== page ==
The search "traffic flow" yielded
79 articles

Dueling dollar stores in a small town: why would identical companies share a party wall?

During the season of giving, it’s not likely that most people’s first notion of a repository for seasonal gifts is a dollar store.  Christmas, Hanukkah, Kwanzaa, Festivus, you name it. I suppose I’m making an elitist generalization here: after all, many people lack the wherewithal for purchase gifts anywhere other than a dollar store.  Furthermore,

Gourmet grocer with a vague name. There’s more to it than just “gourmet”.

Slaters Lane is a disproportionately important street in Alexandria, Virginia, considering its brief length.  From end to end, it measures only a half of mile, and an additional 500 feet of that length is a stub that dead-ends into an office/residential complex near the Potomac River a bit further eastward.  But the other ~2100 feet

Glenwood Springs: so much to do that they could only fit some of it under a bridge. (MONTAGE)

Glenwood Springs, Colorado is a fun town.  That’s its brand.  It aspires to be one of America’s most recreationally-minded small municipalities—really more of a tiny city—and it routinely makes the top 10 lists among various outdoor-centric periodicals, as I covered once before.  Sometimes it reaches a bit further, placing on lists of all-around best and

Yellow caution bumper stickers: not just a safe driving strategy. Now a meme.

It’s time to confess: I’m beholden to my most successful blog posts, which sometimes feature a subject I don’t really care all that much about, but hey—if it gets good engagement and stimulates conversation, why not explore it again?  That’s precisely the case with those yellow caution bumper stickers (or perhaps they’re magnets?) that have

North Fillmore in Arlington: a street whose traffic flow changes mid-block.

The expansive, oddly shaped downtown district of Arlington, Virginia (it’s a county, even though it feels like a city) features some unusual intersections, which no doubt confuse motorists and pedestrians who are unfamiliar with the area.  These intersections were nowhere near as precarious back in the day, when most of the area consisted of low-slung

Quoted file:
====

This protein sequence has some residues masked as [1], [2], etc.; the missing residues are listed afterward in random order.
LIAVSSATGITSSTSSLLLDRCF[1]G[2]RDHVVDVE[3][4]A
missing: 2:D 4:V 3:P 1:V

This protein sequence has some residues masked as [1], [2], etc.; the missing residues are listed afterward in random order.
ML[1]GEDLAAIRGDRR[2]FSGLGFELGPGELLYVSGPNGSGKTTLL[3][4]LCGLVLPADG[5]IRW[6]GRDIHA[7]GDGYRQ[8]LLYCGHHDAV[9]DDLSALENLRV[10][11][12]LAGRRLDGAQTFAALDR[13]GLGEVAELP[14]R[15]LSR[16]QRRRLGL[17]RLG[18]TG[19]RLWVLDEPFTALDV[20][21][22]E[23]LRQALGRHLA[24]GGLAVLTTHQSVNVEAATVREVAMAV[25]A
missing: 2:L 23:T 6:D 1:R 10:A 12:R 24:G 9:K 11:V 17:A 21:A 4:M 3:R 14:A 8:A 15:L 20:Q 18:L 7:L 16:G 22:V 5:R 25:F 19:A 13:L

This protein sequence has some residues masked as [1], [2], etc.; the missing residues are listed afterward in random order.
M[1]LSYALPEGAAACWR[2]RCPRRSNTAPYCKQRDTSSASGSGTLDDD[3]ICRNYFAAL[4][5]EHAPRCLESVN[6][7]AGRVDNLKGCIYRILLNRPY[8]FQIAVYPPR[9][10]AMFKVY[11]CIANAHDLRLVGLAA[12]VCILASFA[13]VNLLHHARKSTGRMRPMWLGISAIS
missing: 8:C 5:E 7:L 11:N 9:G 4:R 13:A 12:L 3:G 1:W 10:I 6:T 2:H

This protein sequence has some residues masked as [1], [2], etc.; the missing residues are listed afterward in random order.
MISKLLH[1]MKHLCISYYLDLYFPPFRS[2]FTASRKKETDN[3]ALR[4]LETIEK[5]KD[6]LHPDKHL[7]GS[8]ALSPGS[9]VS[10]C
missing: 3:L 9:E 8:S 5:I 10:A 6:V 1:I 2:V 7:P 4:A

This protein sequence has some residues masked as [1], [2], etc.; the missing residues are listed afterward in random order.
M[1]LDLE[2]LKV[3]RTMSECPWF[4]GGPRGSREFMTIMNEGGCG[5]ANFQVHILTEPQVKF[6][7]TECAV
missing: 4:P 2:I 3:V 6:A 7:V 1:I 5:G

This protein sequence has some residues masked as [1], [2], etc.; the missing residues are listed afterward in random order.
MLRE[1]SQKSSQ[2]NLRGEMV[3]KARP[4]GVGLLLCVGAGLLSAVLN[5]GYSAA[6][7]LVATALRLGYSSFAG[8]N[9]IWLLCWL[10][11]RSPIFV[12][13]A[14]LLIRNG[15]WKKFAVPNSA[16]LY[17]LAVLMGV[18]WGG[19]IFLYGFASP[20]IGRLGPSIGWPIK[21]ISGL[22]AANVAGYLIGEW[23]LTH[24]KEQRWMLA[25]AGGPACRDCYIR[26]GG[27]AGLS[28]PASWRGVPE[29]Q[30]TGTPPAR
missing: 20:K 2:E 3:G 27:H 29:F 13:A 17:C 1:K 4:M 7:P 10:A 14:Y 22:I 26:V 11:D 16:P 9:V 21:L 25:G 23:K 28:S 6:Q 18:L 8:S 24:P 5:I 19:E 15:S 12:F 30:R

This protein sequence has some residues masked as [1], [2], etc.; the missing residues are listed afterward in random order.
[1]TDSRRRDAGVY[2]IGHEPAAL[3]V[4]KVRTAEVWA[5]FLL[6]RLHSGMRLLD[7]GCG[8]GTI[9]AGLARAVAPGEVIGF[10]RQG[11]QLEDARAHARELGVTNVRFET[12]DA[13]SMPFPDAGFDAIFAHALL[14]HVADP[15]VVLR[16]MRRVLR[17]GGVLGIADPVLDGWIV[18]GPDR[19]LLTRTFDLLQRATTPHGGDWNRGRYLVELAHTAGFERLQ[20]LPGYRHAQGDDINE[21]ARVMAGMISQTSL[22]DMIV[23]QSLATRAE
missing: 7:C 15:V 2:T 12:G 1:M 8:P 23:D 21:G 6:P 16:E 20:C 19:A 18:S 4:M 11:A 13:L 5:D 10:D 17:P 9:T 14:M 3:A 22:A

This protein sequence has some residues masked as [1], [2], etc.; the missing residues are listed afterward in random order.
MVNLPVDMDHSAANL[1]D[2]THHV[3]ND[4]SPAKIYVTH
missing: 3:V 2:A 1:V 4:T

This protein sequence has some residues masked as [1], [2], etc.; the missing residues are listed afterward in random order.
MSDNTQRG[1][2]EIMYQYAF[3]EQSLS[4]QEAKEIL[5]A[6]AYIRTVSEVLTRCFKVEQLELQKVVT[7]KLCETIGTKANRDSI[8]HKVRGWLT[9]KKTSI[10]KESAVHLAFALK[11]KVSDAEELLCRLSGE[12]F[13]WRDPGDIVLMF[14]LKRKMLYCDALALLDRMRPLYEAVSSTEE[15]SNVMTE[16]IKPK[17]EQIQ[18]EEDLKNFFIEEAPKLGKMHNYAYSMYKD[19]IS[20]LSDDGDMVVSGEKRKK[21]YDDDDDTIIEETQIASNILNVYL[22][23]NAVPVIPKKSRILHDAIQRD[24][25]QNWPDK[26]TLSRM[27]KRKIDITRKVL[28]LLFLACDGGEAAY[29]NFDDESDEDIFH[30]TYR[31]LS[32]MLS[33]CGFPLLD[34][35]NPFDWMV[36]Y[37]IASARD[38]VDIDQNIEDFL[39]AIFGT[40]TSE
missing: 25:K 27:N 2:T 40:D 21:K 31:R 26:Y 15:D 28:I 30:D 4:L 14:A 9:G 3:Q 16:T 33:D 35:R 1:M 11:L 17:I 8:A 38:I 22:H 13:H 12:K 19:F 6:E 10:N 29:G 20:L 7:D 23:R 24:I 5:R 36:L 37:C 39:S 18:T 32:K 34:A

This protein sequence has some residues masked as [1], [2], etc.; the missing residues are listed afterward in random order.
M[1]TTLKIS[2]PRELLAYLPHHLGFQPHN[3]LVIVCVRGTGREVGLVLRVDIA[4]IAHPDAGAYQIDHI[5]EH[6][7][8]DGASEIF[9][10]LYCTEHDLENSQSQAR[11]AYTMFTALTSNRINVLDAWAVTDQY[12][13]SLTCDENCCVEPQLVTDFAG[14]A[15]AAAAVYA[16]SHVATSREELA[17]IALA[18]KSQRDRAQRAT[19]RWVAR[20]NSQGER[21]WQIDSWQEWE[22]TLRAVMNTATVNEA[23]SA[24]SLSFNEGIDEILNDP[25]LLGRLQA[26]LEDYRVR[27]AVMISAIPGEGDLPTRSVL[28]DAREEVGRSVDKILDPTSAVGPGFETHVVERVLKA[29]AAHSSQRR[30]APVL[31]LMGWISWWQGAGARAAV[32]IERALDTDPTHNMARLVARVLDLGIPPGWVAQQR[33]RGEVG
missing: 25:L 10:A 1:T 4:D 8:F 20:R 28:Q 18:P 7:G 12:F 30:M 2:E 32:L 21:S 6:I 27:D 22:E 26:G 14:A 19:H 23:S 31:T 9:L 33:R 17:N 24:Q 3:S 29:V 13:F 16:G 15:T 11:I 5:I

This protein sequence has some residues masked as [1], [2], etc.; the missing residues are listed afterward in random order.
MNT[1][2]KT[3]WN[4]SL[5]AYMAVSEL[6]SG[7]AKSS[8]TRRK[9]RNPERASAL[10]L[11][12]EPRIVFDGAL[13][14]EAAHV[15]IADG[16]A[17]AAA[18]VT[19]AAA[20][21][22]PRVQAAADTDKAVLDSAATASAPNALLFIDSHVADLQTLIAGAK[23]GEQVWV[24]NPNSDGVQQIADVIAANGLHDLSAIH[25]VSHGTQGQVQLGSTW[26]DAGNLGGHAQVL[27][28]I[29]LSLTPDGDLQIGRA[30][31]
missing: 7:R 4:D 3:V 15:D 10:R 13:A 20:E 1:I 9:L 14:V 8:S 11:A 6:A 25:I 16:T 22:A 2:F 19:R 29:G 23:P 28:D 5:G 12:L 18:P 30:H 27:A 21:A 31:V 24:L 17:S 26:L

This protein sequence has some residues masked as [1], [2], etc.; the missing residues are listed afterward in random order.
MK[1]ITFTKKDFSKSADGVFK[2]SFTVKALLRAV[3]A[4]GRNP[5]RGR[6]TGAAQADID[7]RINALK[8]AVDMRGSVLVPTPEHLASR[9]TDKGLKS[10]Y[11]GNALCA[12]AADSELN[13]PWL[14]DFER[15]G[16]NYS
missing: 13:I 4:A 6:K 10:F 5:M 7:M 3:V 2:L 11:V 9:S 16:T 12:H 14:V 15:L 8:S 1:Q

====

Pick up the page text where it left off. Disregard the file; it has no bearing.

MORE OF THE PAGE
Protected bike lanes: a plush solution for a pedestrian problem.

Never afraid to rouse the ire of urban activists by challenging their orthodoxy, I’m going to give it a try in what will remain my current stomping grounds at least a little while longer: Washington DC.  Yes, even amidst all the eggheads around these parts, and despite a generally commendable urban fabric (most of DC

Guerrilla gardening at the crossroads: of daffodils and debris.

The eastern seaboard—and certainly the Mid-Atlantic—has dodged most of the winter bullets that hit the Midwest, the Great Plains, and even California (!) these past few months.  Washington DC did not receive any snowfall that lingered more than a few hours.  I espied the first blossoming trees on February 19, and though the blossoms at

One-way streets downtown: are they really a revitalization dead end?

Among transportation planners, it is almost universally acknowledged that two-way streets are healthier for downtown vitality than one-way streets.  Storefronts on two-way streets tend to command higher lease rates, indicating that demand among prospective tenants is greater than a similar storefront that fronts a one-way street.  It’s not because one-way streets get less traffic; in

Georgetown Circle: cutting the corners out from the old courthouse square.

Where I grew up in the Midwest, most county seats enjoy an almost overbearingly consistent urban form at their historic core.  With few exceptions, they feature the archetypal courthouse square.  The four blocks fronting this courthouse—the four sides of the square—serve as the commercial core, with a variety of different sizes of 19th century buildings:

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